Practice Pitches -- Much More Than Delivery

I was telling an entrepreneur friend that at the Batchery we put much emphasis on practicing startup pitches with founders. She replied "I guess it's good to polish the slides and practice how to stand if the founder is about to do the rounds of angel groups or VCs." "Woa!" I said, "practice pitching goes wayyyy beyond presentation style".
Pitching is about much more than raising money. Founders pitch their companies in various ways many times a day. They pitch to attract employees or contractors. They pitch to make service providers understand the business and give them more attention. They pitch to potential partners to build new relationships. They even pitch at social events, including their kids' soccer games -- partly to be sociable and partly in hopes the person they are talking to has helpful suggestions or network connections.
Effective pitches set the hook in the first minute or two. Sometimes that is all the time they have. It keeps the speaker from becoming a bore. But most times the opening lines are critical to getting the attention of the audience ... to keep them from looking at their phones, leaving to take another call, or looking around the room for someone else to talk to.
Packing the core story into the first minute or two forces precision about what is unique and important about the company. It prevents the spray-and-pray technique of listing multiple things the company could do in hopes that one of those catches the attention of the audience. "Stop me when I say something you like."
The pitch must make it clear who is the target market, their current pain points, what the product does, and the core value proposition. Answer the question "why does this matter to someone?"
How many times have we heard "if we get just 1% of this $10 billion market we will make so much money for our investors" when the product may not be the first choice for any customer? Or "we are part of the (insert word: cloud/security/mobile/solar/etc.) revolution that is doubling in size every year" when the company is not doing anything distinctive in that market? One useful (and sometimes hilarious) test is to substitute the name of another brand (such as McDonald's) into the pitch and see if it still mostly makes sense.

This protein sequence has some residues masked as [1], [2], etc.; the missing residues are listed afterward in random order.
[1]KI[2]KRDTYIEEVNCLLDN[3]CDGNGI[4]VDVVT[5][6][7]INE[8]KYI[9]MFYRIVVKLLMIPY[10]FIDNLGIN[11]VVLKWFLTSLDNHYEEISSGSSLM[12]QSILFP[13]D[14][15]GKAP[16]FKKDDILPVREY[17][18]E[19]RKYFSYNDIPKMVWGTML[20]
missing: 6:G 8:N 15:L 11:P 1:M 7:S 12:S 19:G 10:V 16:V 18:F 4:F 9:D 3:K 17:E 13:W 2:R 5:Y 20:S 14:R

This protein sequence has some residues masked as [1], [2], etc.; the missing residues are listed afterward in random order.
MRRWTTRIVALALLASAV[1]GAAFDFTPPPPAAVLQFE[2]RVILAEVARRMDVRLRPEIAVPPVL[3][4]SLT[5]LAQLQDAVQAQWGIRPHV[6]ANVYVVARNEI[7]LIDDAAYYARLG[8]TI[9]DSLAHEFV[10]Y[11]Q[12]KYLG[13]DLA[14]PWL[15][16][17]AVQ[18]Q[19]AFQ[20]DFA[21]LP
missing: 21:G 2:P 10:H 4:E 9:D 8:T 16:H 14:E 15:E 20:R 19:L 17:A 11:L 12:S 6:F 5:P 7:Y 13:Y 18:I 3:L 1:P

The product-market fit is so important to a company that most founders we work with end up redefining their target market (usually narrowing the definition), modifying their product specifications, and tightening up the value proposition statement as a result of working through practice pitches. They often iterate the offering many times. Some product features deserve to be part of the headline, some are key supporting points, and some once thought important fall to the six-point font on the back page of the brochure or slide deck.
At some point in the pitch explain why the product is better than the competition. Most savvy audiences groan when they hear founders say "we have no competition". Everyone does. There are always other ways to solve a problem, including ignoring it. Every successful product solves a problem better than the alternatives. Be sure to explain it.
Refer to the market traction and the team, and other particularly strong suits for the company. Traction with customers is a great indicator of market demand. A strong team has several advantages, including: capable people have other options for where they can work, so by choosing to work there they must believe in the company; capable people attract and hire the best employees; and a great team will know how to change the strategy if they encounter new changes in the market.
Once the founders have the story right they can focus on the delivery. Punchy slides. Eye contact. Standing in the right place. And so on. All these are important, but only after getting the story right.
Practice those pitches!